For several weeks, mortgage rates either equal or set new lows. However, in the last few weeks, interest rates have started to climb. Nevertheless, it is still too early to determine if the trend will continue for the immediate future.
For the week ending July 26 2012, Freddie Mac’s survey reported an average interest of 3.49% rate for a 30-year fixed-rate mortgages conforming loan. For the week ending August 16, Freddie reported an average interest rate of 3.62% for the same product. Conforming loans are mortgages that are equal or less than the limit set by Freddie Mac and Fannie Mae. The conforming loan limit ranges from $417,000 for a one-unit property to $801,950 for a four-unit dwelling.
Greg McBride, who serves as a senior financial analyst for Bankrates.com states, “The U.S. economy is not out of the woods, the European debt crisis has not been solved, we’ve got this looming fiscal cliff … there is no shortage of headwinds to the economy and there’s the possibility of more Fed stimulus.”
Recent Economic Data
One of the key reasons for interest rates making uninterrupted lows several weeks ago was the market’s anticipation of more action by the Federal Reserve Board to help the economy. However, improved economic data made it more ambiguous as to whether the Fed would take action.
The problem with the recent rash of good news about the economy lies in the difficulty in determining if data represents positive and sustainable improvement in the economy or a short-lived summertime tease. The Federal Reserve Board policy committee will have a chance to evaluate more data before meeting in mid-September and deciding on a course of action.
On Wednesday, Ben Bernanke, stated that the Fed would likely consider acting to support the weak economy. The stimulus could come in the form of purchasing mortgage-back securities (MBS) or Treasury bonds -- a process known as quantitative easing. The Fed has already invested more than $2 trillion in quantitative easing since 2009.
EU Debt Concerns
Other issues that cause low mortgage interest rates are concerns that the European government debt crisis could lead to trouble in the European banking industry. EU problems could have a negative effect on U.S. banks. In addition, the ongoing saga of the EU debt crisis have investors on the look-out for a safe vessel for placing their capital, which usually means money flowing into U.S. Treasury bonds-long consider the safest invest in the world.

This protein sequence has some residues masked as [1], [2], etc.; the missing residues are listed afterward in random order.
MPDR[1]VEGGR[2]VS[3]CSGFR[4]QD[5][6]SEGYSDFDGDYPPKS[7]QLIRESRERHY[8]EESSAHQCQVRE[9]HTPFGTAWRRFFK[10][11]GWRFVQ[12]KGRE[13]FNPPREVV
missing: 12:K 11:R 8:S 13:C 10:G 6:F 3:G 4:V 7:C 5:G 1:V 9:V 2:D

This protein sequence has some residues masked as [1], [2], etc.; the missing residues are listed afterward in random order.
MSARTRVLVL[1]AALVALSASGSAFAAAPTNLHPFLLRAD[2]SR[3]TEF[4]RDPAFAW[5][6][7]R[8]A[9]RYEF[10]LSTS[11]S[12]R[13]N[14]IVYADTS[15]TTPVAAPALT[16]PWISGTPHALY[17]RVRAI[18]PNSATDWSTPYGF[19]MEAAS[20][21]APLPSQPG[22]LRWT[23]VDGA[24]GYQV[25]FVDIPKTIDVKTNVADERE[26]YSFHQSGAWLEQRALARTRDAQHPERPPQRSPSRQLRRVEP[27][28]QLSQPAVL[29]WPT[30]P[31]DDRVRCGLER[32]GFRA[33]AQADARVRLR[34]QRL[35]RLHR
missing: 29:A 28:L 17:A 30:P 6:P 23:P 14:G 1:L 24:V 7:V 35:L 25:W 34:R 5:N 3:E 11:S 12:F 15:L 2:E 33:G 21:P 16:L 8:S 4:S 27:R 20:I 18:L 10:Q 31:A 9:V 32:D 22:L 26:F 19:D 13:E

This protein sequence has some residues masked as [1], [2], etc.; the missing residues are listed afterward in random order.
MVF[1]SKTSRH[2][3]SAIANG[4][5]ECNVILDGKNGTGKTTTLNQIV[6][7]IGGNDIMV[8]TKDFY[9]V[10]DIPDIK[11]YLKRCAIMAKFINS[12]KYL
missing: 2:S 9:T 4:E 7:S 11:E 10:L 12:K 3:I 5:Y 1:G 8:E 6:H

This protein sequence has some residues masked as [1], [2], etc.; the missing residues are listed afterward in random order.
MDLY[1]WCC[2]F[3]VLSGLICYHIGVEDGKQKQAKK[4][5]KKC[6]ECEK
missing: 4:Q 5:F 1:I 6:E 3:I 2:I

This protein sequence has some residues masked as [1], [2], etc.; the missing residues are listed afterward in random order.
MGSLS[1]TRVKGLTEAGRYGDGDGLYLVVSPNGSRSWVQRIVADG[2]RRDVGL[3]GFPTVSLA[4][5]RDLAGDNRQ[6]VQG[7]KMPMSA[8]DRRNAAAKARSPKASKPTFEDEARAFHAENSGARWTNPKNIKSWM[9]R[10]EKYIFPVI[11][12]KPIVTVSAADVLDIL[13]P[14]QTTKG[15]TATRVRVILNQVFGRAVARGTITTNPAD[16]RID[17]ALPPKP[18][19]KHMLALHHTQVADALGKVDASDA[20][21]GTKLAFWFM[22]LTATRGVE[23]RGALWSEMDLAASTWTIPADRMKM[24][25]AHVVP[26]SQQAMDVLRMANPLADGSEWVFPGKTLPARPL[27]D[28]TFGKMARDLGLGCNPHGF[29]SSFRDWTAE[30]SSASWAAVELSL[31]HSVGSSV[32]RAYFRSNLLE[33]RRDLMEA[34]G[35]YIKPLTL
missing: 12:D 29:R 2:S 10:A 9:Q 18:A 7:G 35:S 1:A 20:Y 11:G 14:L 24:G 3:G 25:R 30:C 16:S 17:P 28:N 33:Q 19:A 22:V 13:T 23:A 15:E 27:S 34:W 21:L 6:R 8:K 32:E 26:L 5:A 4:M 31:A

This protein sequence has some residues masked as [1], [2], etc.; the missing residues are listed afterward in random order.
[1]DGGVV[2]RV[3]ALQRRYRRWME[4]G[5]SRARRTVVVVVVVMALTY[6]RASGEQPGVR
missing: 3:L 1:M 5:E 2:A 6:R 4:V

Increase demand for bonds mean the yield, which is the interest rate paid to bond investors, will decline and so will mortgage interest rates. In the long run, it’s difficult to determine what will happen with interest rate. Numerous events can have a bearing on mortgage interest rates and keep rates from surpassing 4%.
Considerations When Refinancing or Buying
For homeowners thinking about refinancing in the near future, bear in mind that even with recent rate increases, borrowers can still refinance at unbelievably low rates. With homes values appreciating in many areas across the country, some homeowners may find that they have enough equity in their homes to make refinancing a smart move.
“The closer you get to 0%, the harder it is for rates to push lower. It doesn’t mean they can’t. But it’s like blackjack: The closer you get to 21, the harder it is for you to get a card that will help you,” says said Bob Walters, chief economist for Quicken Loans. Walter went on to say, “It’s also likely that when [rates] spring forward, they can do so with gusto.”
The current level of interest rates will not have a noticeable effect on the amount buyers can qualify for a loan. Compare to several years ago, most buyers can afford to buy a more expensive home, says Walter. Consider a 35% decrease in the value of a home that cost $400,000 several years ago. A decline in the interest rate from 6% to 4%, allows a homebuyer to purchase the same home and pay about 50% less in monthly mortgage payments, according to Walter’s calculations.